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Chainalysis, one of the leading blockchain and cryptocurrency auditing firms, has issued a report indicating signs of significant wash trading activity involving NFTs. In these operations, some actors effectively sell their assets to themselves, with the intention of increasing the floor price of the NFTs to sell them at a higher price later. However, this wash activity has not always been profitable due to gas costs.

Wash Trading Involving NFTs Is Real, Says Chainalysis

A new report issued by Chainalysis, one of the leading auditing and tracking firms in crypto, has detected “significant” wash activity in the NFT market. These activities have the objective of making an NFT more valuable by giving the appearance of previous sales. Using blockchain analysis, the company was able to detect 262 users that have sold NFTs to self-funded addresses more than 25 times.

The most active address in these activities has done this procedure over 800 times, but it has not yielded very good results for its owner or owners. Due to gas fees, the price of transactions made to allow these movements was significantly higher than the benefit obtained for the sales. According to the report, the address has lost over $8K.

Profitability and Legal Status

However, the wash trading activity involving NFTs has been profitable if viewed as a whole, with several addresses earning millions. The company found that 110 addresses involved in these activities made more than $8,800,000 in profit from wash trading.

The legal status of wash trading in NFT markets is not clear, according to the firm. Chainalysis states:

NFT wash trading exists in a murky legal area. While wash trading is prohibited in conventional securities and futures, wash trading involving NFTs has yet to be the subject of an enforcement action.

This could change, however, as NFTs become more popular. With the explosion of NFTs during 2021, and several companies beginning to integrate NFTs into their business models, occurrences of wash trading could begin to catch the attention of regulators around the world.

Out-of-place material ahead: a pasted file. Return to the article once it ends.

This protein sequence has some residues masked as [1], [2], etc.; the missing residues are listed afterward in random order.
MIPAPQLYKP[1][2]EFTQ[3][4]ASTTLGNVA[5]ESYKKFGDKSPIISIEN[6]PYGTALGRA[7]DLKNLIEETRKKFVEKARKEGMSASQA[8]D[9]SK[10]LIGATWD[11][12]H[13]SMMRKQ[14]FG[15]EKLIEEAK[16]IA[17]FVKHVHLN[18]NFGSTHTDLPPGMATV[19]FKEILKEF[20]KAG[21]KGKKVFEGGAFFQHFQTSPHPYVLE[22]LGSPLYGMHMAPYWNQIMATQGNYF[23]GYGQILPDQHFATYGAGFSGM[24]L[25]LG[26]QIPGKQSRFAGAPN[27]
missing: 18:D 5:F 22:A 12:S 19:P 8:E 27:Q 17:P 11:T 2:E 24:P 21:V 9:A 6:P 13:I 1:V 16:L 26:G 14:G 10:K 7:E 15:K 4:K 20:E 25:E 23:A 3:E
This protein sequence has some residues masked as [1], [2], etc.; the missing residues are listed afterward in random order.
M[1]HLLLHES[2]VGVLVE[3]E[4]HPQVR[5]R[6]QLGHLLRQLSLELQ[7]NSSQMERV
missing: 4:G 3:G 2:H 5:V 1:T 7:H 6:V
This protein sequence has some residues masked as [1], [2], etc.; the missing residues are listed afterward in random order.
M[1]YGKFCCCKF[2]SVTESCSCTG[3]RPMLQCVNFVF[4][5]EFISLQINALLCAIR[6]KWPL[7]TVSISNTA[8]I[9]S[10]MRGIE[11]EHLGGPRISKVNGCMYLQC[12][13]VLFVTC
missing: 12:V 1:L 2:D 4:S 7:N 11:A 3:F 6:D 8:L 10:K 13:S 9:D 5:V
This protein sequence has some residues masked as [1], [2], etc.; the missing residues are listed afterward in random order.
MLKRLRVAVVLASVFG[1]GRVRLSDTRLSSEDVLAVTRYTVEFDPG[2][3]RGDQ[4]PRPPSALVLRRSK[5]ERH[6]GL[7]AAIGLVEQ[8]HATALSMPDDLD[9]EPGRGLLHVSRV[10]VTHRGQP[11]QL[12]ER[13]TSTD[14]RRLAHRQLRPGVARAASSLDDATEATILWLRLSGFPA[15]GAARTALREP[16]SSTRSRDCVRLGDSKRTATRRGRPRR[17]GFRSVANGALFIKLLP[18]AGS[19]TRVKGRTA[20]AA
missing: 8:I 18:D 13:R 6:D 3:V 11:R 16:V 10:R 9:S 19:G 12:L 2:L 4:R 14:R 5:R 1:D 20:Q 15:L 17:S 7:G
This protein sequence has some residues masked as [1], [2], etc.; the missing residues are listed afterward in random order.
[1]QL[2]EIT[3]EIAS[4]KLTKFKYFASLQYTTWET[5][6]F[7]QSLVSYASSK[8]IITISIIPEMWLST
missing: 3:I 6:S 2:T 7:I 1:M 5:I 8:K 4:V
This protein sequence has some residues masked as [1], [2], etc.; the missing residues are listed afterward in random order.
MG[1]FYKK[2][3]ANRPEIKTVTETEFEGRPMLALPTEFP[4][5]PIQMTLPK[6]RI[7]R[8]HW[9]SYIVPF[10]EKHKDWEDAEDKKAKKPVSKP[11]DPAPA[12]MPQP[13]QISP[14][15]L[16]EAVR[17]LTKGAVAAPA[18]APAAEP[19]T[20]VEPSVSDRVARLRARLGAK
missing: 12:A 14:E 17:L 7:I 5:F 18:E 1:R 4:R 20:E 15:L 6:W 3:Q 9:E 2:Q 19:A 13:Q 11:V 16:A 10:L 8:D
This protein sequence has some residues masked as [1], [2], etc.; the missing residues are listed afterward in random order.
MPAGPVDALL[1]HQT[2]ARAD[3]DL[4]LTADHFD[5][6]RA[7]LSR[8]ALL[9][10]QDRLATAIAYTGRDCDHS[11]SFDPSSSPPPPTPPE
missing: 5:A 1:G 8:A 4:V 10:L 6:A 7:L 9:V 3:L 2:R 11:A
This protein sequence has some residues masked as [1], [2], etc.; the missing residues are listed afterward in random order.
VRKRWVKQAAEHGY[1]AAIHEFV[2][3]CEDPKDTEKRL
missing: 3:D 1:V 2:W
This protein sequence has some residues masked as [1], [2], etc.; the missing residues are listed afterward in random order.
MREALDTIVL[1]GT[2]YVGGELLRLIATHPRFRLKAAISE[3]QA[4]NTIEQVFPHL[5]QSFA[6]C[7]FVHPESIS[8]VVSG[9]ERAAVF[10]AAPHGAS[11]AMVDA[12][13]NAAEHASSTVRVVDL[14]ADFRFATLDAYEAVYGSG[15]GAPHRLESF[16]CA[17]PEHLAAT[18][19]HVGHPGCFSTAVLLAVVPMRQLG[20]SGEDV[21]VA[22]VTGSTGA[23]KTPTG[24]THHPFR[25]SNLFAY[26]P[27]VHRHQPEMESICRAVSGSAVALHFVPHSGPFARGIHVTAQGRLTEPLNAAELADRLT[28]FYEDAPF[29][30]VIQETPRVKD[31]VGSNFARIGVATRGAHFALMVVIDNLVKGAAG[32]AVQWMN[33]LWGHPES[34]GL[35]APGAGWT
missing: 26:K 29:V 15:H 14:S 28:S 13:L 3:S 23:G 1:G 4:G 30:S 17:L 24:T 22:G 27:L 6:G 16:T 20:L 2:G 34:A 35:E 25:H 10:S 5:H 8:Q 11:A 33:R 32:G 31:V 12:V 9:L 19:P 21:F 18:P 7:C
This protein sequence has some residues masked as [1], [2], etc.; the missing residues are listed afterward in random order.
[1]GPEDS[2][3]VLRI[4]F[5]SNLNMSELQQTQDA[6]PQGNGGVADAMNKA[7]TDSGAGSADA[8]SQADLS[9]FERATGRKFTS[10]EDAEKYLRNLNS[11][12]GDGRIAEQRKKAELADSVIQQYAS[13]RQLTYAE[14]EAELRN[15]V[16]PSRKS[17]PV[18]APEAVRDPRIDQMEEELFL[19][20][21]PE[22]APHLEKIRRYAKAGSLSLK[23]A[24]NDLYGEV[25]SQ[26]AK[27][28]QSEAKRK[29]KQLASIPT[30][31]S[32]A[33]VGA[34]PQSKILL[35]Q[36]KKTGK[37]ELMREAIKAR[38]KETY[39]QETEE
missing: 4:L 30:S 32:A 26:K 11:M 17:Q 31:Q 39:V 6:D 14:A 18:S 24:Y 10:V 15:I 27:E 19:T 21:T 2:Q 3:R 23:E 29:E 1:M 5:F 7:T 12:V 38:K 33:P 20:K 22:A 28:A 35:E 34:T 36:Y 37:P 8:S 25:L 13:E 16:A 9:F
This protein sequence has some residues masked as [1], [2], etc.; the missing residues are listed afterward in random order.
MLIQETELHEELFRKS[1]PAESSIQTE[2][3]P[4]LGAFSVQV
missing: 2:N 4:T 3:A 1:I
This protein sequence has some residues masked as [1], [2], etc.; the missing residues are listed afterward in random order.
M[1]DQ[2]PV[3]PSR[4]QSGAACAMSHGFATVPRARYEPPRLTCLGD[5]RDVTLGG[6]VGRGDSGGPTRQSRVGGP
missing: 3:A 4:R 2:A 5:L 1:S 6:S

The company also detected limited instances of money laundering using NFTs, coming mostly from scam-related addresses. Chainalysis described this activity as a “drop in the bucket” compared to the amount laundered using cryptocurrency during 2021.

What do you think about Chainalysis’ report on NFT-related wash trading? Tell us in the comments section below.'
Sergio Goschenko

Sergio is a cryptocurrency journalist based in Venezuela. He describes himself as late to the game, entering the cryptosphere when the price rise happened during December 2017. Having a computer engineering background, living in Venezuela, and being impacted by the cryptocurrency boom at a social level, he offers a different point of view about crypto success and how it helps the unbanked and underserved.

Image Credits: Shutterstock, Pixabay, Wiki Commons

Disclaimer: This article is for informational purposes only. It is not a direct offer or solicitation of an offer to buy or sell, or a recommendation or endorsement of any products, services, or companies. does not provide investment, tax, legal, or accounting advice. Neither the company nor the author is responsible, directly or indirectly, for any damage or loss caused or alleged to be caused by or in connection with the use of or reliance on any content, goods or services mentioned in this article.

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